In last weekend's commentary I suggested that neither side in the Greek saga had the political will to risk a crash. As of this moment, that opinion appears to be seriously in question.
Last night I wrote that the Greek government was either secretly hoping that---in the referendum scheduled for next Sunday---the Greek people vote to accept the latest round of creditor conditions (affording them political cover [or an opportunity to resign with dignity]) or, was hoping that they can convince their people to vote no, leaving the Eurozone authorities with the option of returning to the table with less onerous proposals.
Looking at the latest headline commentary coming from Eurozone officials (they're worried!), I can see where Tsipras (Greece's Prime Minister) may indeed be betting that a no vote could yield a much better deal for his country. So, therefore, it could very well be the latter. Although I am not entirely sure that, in the event of a thumbs down vote, the other side won't indeed fold up their tents and leave Greece to itself.
Now, all this short-term prognosticating aside, I've maintained from the start that the ultimate best long-term solution would likely be the most frightening in the short-term. That would be Greece exiting the Euro and reestablishing its own currency. While I'm not ready to bet the farm on that one just yet (although I never bet 'the farm' on any one thing), it is fast becoming a distinct possibility---and, again, that would be a good thing!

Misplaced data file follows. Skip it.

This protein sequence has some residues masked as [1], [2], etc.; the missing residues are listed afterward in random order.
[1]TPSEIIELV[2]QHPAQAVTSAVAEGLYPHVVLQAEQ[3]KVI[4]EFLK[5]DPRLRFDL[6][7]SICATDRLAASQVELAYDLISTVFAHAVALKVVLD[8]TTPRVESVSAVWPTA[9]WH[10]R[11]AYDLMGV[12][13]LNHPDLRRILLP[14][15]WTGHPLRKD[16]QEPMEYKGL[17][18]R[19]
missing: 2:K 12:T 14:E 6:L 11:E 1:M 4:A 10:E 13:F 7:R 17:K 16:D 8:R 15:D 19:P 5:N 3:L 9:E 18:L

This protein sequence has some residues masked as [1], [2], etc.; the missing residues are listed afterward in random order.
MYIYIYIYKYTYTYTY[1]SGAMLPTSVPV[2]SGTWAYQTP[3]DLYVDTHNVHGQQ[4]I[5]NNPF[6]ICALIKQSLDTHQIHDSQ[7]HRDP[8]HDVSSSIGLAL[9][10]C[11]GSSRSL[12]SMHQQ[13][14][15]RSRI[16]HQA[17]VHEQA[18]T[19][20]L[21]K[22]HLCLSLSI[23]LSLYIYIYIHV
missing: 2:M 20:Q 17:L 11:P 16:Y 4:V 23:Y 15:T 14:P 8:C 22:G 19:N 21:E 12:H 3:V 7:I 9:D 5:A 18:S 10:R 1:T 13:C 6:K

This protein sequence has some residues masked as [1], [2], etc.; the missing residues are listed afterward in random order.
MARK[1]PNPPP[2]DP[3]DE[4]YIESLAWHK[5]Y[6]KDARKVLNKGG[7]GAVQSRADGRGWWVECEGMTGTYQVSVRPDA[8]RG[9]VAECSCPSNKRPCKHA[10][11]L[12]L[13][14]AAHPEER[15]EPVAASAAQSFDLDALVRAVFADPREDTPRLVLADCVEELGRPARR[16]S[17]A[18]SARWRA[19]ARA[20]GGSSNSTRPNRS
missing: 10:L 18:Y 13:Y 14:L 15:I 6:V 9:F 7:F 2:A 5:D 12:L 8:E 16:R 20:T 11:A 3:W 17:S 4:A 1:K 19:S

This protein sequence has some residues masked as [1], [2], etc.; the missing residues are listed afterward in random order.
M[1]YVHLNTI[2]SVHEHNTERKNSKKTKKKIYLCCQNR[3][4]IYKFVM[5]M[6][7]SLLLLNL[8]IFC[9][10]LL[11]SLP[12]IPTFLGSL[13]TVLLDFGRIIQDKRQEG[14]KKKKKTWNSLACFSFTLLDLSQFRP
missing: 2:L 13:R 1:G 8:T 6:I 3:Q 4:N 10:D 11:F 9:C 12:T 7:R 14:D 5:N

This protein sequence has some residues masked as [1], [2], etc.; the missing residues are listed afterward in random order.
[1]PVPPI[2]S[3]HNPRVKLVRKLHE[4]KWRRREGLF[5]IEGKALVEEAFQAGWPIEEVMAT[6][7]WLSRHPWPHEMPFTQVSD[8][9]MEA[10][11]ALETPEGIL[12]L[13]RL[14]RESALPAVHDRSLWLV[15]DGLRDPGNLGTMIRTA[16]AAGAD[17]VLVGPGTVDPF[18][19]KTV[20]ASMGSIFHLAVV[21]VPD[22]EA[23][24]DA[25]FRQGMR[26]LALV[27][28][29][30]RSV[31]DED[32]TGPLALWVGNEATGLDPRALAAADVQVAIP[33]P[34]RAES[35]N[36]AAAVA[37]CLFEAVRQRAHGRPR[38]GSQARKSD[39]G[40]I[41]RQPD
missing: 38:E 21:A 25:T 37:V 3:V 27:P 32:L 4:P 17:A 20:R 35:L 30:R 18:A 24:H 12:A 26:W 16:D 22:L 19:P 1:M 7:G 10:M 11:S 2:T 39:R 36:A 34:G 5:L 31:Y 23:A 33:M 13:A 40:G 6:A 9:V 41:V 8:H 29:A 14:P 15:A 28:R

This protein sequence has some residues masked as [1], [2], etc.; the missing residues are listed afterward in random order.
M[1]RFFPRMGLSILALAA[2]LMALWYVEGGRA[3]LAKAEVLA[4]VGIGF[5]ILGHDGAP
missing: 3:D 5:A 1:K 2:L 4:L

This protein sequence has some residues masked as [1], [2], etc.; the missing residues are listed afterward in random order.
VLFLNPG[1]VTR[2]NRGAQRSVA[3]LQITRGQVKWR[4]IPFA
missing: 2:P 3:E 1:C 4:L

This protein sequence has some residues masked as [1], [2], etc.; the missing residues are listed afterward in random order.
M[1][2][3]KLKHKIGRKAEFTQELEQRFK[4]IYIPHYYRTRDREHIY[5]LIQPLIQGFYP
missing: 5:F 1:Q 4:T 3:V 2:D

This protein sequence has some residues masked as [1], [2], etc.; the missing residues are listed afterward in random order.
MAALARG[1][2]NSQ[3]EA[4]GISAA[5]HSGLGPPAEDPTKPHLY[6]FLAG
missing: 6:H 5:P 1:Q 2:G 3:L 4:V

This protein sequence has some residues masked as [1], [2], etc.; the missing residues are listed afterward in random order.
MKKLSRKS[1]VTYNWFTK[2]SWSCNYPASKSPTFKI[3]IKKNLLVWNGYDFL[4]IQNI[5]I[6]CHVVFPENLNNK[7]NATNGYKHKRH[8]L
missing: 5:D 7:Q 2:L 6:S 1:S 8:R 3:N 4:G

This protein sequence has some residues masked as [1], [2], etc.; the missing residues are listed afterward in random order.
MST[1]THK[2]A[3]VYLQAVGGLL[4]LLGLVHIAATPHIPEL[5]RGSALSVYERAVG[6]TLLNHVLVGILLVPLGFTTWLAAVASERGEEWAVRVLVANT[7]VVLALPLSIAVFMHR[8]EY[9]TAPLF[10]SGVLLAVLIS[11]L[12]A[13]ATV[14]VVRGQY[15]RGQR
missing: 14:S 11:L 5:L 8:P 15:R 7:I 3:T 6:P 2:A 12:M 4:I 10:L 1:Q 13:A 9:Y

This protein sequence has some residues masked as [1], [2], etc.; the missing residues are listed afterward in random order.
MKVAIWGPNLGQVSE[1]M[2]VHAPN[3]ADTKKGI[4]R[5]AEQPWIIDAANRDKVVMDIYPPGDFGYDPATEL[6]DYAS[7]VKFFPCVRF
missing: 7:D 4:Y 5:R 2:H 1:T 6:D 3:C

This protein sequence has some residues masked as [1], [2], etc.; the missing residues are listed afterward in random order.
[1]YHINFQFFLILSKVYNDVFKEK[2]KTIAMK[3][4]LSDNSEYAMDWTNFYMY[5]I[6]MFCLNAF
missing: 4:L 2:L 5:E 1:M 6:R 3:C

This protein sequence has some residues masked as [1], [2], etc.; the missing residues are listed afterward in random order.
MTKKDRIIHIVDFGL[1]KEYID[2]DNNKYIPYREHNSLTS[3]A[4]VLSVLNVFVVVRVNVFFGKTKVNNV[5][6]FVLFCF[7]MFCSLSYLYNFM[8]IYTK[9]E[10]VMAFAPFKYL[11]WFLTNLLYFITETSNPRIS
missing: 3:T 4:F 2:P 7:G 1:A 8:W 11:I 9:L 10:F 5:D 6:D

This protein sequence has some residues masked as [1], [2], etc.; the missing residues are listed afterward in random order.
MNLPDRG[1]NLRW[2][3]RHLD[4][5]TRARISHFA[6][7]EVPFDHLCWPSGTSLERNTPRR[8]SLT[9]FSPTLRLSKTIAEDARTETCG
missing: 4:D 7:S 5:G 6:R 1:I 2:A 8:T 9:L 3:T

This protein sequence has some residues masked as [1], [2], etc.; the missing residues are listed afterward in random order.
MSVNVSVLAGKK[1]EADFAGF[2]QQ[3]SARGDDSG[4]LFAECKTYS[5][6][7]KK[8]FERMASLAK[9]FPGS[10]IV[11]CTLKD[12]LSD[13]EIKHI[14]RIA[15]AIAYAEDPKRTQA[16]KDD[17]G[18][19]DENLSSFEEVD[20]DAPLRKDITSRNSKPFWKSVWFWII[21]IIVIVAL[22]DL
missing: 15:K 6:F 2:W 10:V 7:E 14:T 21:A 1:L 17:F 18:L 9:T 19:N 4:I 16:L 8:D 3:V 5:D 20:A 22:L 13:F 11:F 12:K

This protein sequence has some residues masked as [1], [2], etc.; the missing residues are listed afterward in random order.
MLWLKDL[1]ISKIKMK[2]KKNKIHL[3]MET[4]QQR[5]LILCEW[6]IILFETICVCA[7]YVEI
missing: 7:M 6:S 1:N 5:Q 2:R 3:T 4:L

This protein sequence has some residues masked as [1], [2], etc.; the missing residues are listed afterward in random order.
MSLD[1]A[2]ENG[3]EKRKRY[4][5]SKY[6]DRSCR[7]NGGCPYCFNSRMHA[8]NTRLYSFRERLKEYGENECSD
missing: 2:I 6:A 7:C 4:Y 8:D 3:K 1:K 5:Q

If you're our client and you're worried about how markets will trade next week in response to the present chaos, well, we need to chat! I.e., investing in the suppliers of goods and services the world over can never be a one-week affair. Or, more simply put, you should never ever invest (as opposed to trade) with a one-week time horizon.
And, FYI, I'll be amazed if, come tomorrow morning, markets across the globe aren't trading firmly in the red (although don't be surprised if the Athens market [along with Greek banks] stays closed tomorrow). Hedge fund titans---like David Einhorn and John Paulson---who recently poured billions into Greece in anticipation of a deal---will be scrambling big time (yes, they were investing trading with a one-week time horizon)!
As for the longer-term implications of a Greek default, as I suggested yesterday, the Eurozone powers believe they have a ring fence around any contagion risk, and, well, frankly, Greece's economy falls somewhere in size between that of Minneapolis and Miami.